Yes, this is an anti-Giants blog, but this is also a "random neat things related to Japanese baseball" blog, and I think that the little exhibit the Giants put up for Opening Day was actually pretty neat, even if it featured Those Evil Guys.
Besides, I don't have time to write anything right now -- I'm leaving Japan in about 12 hours to go back to the US for a week visit. I'm heading to Seattle from April 12 - 16 and then Pittsburgh from April 17 - 20. This will be my first time returning to the states since I moved here, so I'm expecting a decent amount of reverse culture shock. I mean, it'll be nice to eat burritos and real pizza again, and buy shoes in sizes that actually fit me, and not get stared at everywhere just for having white skin. But I'll also have to turn my city sense back on and stop doing things like walking around alone late at night. Also, I'll have to remember how to drive a car, and which side of the road they go on. And there won't be vending machines everywhere! Yikes!
Anyway, about two weeks ago I met up with an old college friend of mine who moved to Japan last fall, but I didn't find that out until recently. He actually doesn't care about baseball at all, but he likes roller coasters, so after wandering through Jimbocho, we took a walk up to the Tokyo Dome area. Walking past the dome and all of the pictures of players, I kept rambling about how evil the Giants are and how they steal all the good players and they're like the Yankees and I hate hate hate them. Going through LaQua, though, I noticed there was some sort of weird carnival-booth-like thing in the courtyard, so I said "Hey... uhh... can we go check that out?"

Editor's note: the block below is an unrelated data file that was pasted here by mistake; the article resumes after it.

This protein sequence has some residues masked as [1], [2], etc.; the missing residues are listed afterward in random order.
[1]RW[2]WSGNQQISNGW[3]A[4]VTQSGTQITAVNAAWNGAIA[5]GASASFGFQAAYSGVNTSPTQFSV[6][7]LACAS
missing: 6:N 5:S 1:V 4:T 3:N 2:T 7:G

"Wait, I thought you said you hated the Giants?" my friend asked.
"Yeah, but... it's... well, it's baseball. I'll just be a minute and snap some photos." I was already speedwalking towards the stairs.
Giants Kaimaku Matsuri, this way. Check your evil detectors at the gate.
Various little booths; pictures from spring training, signed baseballs from players, bats and gloves and other equipment that you could play with.
A big stage area was set up with movies of various Giants teams in various moments of glory.
Tatsunori Hara wants YOU to join his forces for evil in a game of Recapture The Flag.
My friend commented, "You know what's weird? The Japanese signatures all look like a bunch of scribbles with a number underneath, but the foreign signatures look really nice and well-written! Look at that Kroon guy's signature!" I remarked, "I bet Japanese people think the exact opposite thing -- like 'why do those foreigners have such ugly scribbles? Kanji are so beautiful!'"
"That picture is weird," my friend said. "Only one of the dudes appears to be on the Giants."
"Err..." I started. "The guys NOT in Giants uniforms are two of the greatest baseball players in Giants and Japanese baseball history."
"Oh yeah?" he said.
"Yeah, Oh," I replied.
"The guy on the left is Sadaharu Oh. You probably have heard of him. He hit 868 career home runs. Now he manages the Hawks, hence the uniform."
"Okay, and who's the other old dude?"
"That other old dude is Shigeo Nagashima. He was so well-loved by Giants fans for a bazillion years, that they don't even bother calling him Mr. Giants, they just call him Mister."
"Cool!" I said. "Give me a minute; I'm gonna go curse Ogasawara's clean-shaven doppleganger's bat, if you don't mind."
"I have no clue what the heck you just said. Go ahead."
Big inflatable baseball of pure love. Or something.
Yoshinobu Takahashi's helmet and shin guards.
Tetsuya Utsumi's shoes. I know, I know, this crush on Utsumi will only lead to heartache and strife when I am forced to face the fact that he is pure evil. I went through the same thing with Yoshinobu too.
Anyway, uh... I'll write more from America. This blog actually hit its third birthday earlier this week and I should probably stop to reflect on that fact at some point.